In step 48, Processor 20 receives messages from said second device and performs actions corresponding to said messages in step 50. A message may comprise an action to be performed such as activating a vibrator, a text message to be displayed on an LCD or communicated through a speaker, a LED to be lit, an email/SMS to be sent, etc.
  • [0080]
    In a preferred embodiment, test sensors 21 comprise a camera, a light source and an ink cartridge that collaborate to take snapshots of ink imprints. The light source can be any type of light emitter including regular light source, ultraviolet light, infrared, x-rays, or any electromagnetic wave emitter. The camera can be any type of light wave sensor such as CCD (charge coupled devices), CMOS (complementary metal oxide semiconductor technology), light sensitive diodes, scanner or any type of electromagnetic sensor. The ink cartridge can be any kind of ink cartridge including an array of ink cartridges and may comprise a sensor for detecting the color of the ink being used and for sending the information to processor 20. The Camera captures snapshots of the ink representing writing or drawing on any surface. Processor 20 may filter the snapshot data to remove background noise. Processor 20 sends the motion sensor data sequences and the camera snapshots to the second device. A software onboard the second device assembles the snapshots based on their relative position in time and in space with respect to the previous snapshot.
  • [0081]
    In another embodiment, the software for assembling the snapshots runs on the stylus and generates BITMAP, GIP or JPEG data that can be streamed to second device.
  • [0082]
    In another preferred embodiment, stylus 10 is used as a surgical instrument.
  • [0083]
    Test sensor 21 may analyze tissue in a surgery, send sensor information to a server, which in turn provides information useful to the surgeon.
  • [0084]
    Test sensor 21 may detect the course of a surgical cut or detect surgeon's hand vibration, send sensor information to a server, which in turn provides information and recommendations about the cut and the surgery onboard the stylus.
  • [0085]
    In another preferred embodiment, stylus 10 is used as a controlling device in robotics and in games. Stylus 10 sends sensory information wirelessly, for example, temperature, hand pressure, finger positions, touch, pat, tap, pitch, roll to a second device which replies with messages, sound, motion, vibration onboard said stylus.
  • [0086]
    In another preferred embodiment, test sensors 21 comprise a tissue collector that collects tissue and sends it to a tissue analysis system. The stylus receives information in real-time indicating the properties of the collected tissue and displays that information on an onboard display system.
  • [0087]
    Numerous other modifications, variations, and adaptations may be made to the particular embodiment of the invention described above without departing from the scope of the invention, which is defined in the claims. Hence, while exemplary embodiments of the present invention have been set forth above, it is to be understood that the pioneer inventions disclosed herein may be constructed or used otherwise than as specifically described.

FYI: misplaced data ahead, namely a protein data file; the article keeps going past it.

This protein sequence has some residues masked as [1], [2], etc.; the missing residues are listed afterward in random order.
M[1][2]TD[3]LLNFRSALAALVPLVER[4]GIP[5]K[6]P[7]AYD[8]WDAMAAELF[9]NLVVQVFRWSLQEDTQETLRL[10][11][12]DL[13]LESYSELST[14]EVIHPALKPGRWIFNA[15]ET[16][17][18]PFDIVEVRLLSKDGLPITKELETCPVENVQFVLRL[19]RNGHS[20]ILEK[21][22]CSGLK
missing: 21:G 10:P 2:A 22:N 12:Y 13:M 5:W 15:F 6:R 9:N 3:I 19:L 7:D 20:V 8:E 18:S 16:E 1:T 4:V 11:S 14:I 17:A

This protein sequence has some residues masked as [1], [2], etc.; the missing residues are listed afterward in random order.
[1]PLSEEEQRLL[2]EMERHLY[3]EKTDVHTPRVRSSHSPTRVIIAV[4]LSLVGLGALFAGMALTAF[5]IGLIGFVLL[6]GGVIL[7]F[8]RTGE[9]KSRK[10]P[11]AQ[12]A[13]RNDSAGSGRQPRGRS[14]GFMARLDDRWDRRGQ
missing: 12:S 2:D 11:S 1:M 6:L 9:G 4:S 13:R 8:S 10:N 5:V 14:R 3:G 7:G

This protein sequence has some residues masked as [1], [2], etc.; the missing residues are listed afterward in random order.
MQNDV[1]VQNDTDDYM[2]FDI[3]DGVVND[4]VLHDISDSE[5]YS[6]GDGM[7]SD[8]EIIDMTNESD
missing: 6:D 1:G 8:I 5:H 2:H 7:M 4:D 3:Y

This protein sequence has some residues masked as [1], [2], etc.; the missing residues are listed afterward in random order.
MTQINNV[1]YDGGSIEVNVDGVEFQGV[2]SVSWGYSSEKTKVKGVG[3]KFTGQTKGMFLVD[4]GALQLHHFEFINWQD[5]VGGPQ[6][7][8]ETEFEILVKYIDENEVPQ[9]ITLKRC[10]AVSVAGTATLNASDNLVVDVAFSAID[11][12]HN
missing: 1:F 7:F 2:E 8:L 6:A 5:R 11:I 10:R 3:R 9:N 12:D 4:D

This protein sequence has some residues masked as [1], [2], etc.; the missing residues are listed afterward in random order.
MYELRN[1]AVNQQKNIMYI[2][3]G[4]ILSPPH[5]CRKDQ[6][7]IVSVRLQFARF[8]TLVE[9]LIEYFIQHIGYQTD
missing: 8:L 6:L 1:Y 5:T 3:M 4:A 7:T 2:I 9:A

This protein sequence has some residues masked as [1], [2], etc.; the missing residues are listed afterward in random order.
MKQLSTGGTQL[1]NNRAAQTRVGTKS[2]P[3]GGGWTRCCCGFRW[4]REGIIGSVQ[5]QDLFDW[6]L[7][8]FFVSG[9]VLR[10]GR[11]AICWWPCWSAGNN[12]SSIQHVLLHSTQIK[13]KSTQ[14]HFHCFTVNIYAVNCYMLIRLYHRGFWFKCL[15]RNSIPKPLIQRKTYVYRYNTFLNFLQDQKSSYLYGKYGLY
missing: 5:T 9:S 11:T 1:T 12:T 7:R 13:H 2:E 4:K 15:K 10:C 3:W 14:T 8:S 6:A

Patent Citations
Cited PatentFiling datePublication dateApplicantTitle
US5247137 *Oct 25, 1991Sep 21, 1993Mark EppersonAutonomous computer input device and marking instrument
US5294792 *Dec 31, 1991Mar 15, 1994Texas Instruments IncorporatedWriting tip position sensing and processing apparatus
US5434371 *Feb 1, 1994Jul 18, 1995A.T. Cross CompanyHand-held electronic writing tool
US6031525 *Apr 1, 1998Feb 29, 2000New York UniversityMethod and apparatus for writing
US6130666 *Oct 6, 1997Oct 10, 2000Persidsky; AndreSelf-contained pen computer with built-in display
US6556841 *May 3, 1999Apr 29, 2003Openwave Systems Inc.Spelling correction for two-way mobile communication devices
US6573887 *Sep 5, 2000Jun 3, 2003O'donnell, Jr. Francis E.Combined writing instrument and digital documentor
US6577299 *Aug 18, 1999Jun 10, 2003Digital Ink, Inc.Electronic portable pen apparatus and method
US20010035861 *Jun 4, 2001Nov 1, 2001Petter EricsonControlling and electronic device
US20020163511 *Apr 29, 2002Nov 7, 2002Sekendur Oral FaithOptical position determination on any surface
US20030017858 *Aug 14, 2002Jan 23, 2003Christian KraftData entry by string of possible candidate information
US20030089533 *Nov 12, 2002May 15, 2003Paul LapstunHand-drawing capture via interface surface and sensor with identifier
US20040153975 *Feb 5, 2003Aug 5, 2004Williams Roland E.Text entry mechanism for small keypads
US20040222964 *May 9, 2003Nov 11, 2004Microsoft CorporationEmbedded text input
Referenced by
Citing PatentFiling datePublication dateApplicantTitle
US7206982Jun 16, 2004Apr 17, 2007Arm LimitedDiagnostic mechanism for an integrated circuit
US7348968 *Dec 2, 2003Mar 25, 2008Sony CorporationWireless force feedback input device
US7627703 *Jun 29, 2005Dec 1, 2009Microsoft CorporationInput device with audio capabilities